Do pictures make a difference? I don't know.
My considered guess is that sales of cooking books and food magazines would crash overnight if there were no pictures of food. It wasn't always the way. A review of publishing over time would probably reveal a slow decline in food writing together with a steady increase in photography and food 'styling'. (Food photography quiz: what's the hardest food to shoot? My answer at bottom, but your opinion welcomed.)
What brought this to mind was a browse through a bunch of old recipes and food articles I keep in an old timber wine box in the back room. The older articles are mainly text, sometimes accompanied by a line drawing; for example, the excellent food column written by Steve Manfredi that used to be published in the Friday review section of the Australian Financial Review. The newer ones generally feature a prominent illustration or photograph. So if you want to make money in food, don't cook it or write about it - shoot it or style it instead.
A recipe from an old Launceston Examiner weekend magazine from 2001 caught my eye. Yes, the photograph was stunning. It was Guy Grossi's abbacchio all romana, a classic spring lamb dish infused with herbs and cooked in wine. Once you've tried it you'll never settle for ordinary roast lamb again.
Abbacchio alla Romana goes Greek.
What you'll need:
One kilogram lamb shoulder pieces.
Rosemary sprig, two sage leaves, handful of parsley, three cloves garlic, a red chilli (dry or fresh), half a cup olive oil.
Two chopped onions, half a can of diced tomatoes (or fresh ripe ones if you can obtain these), white wine, water.
Half a cup each of grated parmesan cheese and breadcrumbs; salt, pepper.
Place lamb in large bowl. Process herbs and oil. Pour over lamb. Marinate 12-24 hours. Place in baking dish with marinade. Sprinkle onions and tomatoes over. Add enough wine and water in your choice of proportions so that it comes halfway up the lamb pieces. Add salt and pepper.
This is where Guy Grossi stays in Italy and I go to Greece. He sprinkles the parmesan and breadcrumbs over the lamb; I omit the breadcrumbs and add crumbled fetta halfway through baking. Sorry, Guy. Mine is nicer.
Bake approximately 40 minutes. Ovens vary.
I add to the Greek flavour by cooking lemon potatoes to accompany: cut six old potatoes into 3cm pieces, place in bowl, add 30ml olive oil, 40ml lemon juice, a bare tablespoonful each of lemon zest, finely chopped rosemary and finely chopped fresh thyme - and a teaspoonful of cracked black peppercorns. Mix well and bake - very approximately - fifty minutes. So they will need to go in first, because the lamb will not take as long.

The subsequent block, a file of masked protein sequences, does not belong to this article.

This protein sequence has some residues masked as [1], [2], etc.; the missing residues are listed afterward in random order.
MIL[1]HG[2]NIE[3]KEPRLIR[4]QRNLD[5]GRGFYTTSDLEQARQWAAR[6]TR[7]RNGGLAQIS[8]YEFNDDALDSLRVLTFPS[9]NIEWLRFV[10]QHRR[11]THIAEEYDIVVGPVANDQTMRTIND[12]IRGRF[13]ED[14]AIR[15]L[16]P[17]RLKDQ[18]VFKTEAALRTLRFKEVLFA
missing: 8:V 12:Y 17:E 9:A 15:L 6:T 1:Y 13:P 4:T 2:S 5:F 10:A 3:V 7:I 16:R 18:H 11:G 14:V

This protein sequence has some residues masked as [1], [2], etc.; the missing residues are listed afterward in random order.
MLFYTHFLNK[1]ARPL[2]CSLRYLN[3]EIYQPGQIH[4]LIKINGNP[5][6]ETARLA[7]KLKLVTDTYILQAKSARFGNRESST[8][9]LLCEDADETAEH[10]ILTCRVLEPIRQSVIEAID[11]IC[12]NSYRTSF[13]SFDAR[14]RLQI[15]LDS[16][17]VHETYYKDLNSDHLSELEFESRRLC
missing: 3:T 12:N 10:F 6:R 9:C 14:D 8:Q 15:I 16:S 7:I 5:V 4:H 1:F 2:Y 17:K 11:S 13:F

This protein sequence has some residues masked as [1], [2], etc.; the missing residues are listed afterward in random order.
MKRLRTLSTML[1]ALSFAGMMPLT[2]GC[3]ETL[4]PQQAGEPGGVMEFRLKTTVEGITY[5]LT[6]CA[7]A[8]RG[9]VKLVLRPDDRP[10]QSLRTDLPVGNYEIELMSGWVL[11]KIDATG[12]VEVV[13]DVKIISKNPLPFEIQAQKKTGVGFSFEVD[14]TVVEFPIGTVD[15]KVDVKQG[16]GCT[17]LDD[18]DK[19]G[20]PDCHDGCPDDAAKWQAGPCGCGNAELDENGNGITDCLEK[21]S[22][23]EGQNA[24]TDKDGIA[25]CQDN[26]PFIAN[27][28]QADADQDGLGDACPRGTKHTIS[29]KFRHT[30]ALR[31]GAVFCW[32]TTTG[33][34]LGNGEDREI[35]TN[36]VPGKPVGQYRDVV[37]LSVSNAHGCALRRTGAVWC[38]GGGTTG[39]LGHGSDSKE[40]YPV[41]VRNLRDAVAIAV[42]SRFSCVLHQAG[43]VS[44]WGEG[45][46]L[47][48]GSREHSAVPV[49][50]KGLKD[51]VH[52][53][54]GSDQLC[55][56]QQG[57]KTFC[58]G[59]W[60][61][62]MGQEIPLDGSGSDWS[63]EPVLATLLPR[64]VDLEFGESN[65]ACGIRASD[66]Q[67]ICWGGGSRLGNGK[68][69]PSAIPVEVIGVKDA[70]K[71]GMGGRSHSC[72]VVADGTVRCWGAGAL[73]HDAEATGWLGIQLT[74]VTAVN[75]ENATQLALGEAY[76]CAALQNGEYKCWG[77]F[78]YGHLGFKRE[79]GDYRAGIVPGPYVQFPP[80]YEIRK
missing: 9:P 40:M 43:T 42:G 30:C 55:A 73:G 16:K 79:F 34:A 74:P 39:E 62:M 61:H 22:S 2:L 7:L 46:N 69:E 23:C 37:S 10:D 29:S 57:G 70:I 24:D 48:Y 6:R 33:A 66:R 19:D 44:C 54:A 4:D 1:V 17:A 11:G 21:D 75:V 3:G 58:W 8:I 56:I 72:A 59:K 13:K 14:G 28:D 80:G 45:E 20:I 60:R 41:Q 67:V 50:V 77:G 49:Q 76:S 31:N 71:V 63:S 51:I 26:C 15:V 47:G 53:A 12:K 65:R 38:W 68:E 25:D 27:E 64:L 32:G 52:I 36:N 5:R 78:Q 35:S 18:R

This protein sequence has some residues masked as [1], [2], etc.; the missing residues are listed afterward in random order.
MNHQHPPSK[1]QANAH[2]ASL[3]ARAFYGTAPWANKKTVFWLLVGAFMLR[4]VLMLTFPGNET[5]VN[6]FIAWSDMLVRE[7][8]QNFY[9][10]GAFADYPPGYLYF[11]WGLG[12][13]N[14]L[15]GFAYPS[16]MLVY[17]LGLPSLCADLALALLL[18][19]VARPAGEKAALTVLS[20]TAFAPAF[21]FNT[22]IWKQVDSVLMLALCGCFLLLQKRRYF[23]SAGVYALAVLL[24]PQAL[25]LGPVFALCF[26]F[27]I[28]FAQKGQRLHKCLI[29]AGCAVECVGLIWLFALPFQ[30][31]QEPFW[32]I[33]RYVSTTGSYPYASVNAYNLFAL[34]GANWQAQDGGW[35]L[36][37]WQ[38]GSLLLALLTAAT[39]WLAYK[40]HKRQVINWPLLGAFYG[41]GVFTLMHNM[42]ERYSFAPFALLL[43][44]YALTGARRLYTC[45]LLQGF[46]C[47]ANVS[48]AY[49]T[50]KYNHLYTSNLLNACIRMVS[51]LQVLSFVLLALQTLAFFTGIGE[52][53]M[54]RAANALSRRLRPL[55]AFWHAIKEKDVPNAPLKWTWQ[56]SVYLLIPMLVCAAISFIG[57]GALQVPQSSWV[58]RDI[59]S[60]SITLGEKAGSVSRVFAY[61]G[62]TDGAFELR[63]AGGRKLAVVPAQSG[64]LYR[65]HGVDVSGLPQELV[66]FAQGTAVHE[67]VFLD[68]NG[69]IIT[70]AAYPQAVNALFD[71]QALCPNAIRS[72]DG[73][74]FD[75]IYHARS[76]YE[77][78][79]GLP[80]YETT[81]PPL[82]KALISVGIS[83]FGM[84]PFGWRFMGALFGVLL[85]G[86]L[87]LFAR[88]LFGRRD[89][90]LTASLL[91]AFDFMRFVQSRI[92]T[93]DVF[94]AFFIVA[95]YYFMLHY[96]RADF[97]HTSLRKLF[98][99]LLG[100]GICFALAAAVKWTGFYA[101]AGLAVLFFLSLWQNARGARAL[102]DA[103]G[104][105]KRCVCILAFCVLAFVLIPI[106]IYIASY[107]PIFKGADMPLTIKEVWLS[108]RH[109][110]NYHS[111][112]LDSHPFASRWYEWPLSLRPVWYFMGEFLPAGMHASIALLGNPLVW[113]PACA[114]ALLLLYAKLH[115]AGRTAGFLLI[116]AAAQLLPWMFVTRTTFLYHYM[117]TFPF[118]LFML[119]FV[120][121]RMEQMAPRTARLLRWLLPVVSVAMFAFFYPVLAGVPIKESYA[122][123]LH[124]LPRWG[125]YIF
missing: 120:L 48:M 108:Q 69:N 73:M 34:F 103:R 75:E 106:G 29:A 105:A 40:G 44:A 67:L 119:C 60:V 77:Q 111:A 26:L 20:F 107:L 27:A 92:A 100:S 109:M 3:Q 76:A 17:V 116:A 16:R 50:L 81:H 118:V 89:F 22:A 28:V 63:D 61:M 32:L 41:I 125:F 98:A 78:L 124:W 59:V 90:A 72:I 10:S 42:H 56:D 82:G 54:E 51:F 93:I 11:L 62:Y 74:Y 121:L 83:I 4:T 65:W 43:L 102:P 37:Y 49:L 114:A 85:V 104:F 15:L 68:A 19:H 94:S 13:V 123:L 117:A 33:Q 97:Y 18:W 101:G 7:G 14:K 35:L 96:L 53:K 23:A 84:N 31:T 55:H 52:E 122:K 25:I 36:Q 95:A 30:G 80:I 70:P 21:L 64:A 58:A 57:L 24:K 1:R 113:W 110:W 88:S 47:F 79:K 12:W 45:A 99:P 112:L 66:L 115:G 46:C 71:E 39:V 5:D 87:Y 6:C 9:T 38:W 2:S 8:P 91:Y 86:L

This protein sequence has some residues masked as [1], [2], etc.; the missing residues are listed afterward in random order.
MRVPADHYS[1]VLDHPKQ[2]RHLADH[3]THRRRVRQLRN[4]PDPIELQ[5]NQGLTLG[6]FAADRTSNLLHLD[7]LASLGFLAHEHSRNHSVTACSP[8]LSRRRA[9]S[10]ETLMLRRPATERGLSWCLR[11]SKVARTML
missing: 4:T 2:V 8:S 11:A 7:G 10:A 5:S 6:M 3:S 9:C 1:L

To drink? I already had open a bottle of Ulupna 2005 shiraz, although you would probably say this was far too heavy for spring lamb. In this case, the spring lamb had absolutely no objection.
Do you ever read wine labels? I love the way the wine tastes like something but the label thinks it tastes like something else. The Ulupna 2005 shiraz is described as 'rich in a variety of aromas of raspberries and slightly jammy fruit, persisting on the palate with a hint of blueberries and pepper.'
I didn't taste any blueberries at all. Instead, what struck my taste and olfactory senses was: the Athenaeum Club on a wet day. Just after lunch, which involved plum pudding for dessert. Cuban cigars. Leather chairs.
Why don't they ever write that on the bottle? Because people are hung up on food matching. The sommelier would not know what to say. "Rare beef sir? I suggest the Ulupna shiraz. It's all plum pudding and leather chairs." Diners would be dumbfounded.
Food photography quiz answer: ice-cream. It's extremely difficult to capture that fake ridge texture that never appears on real ice-cream, only photographed ice-cream. The lights melt the ice-cream in seconds. I was at an ice-cream shoot once where they used about seven hundred bowls of ice-cream before they got a decent textured ridge effect. They wasted enough ice-cream to feed a house of teenagers over summer.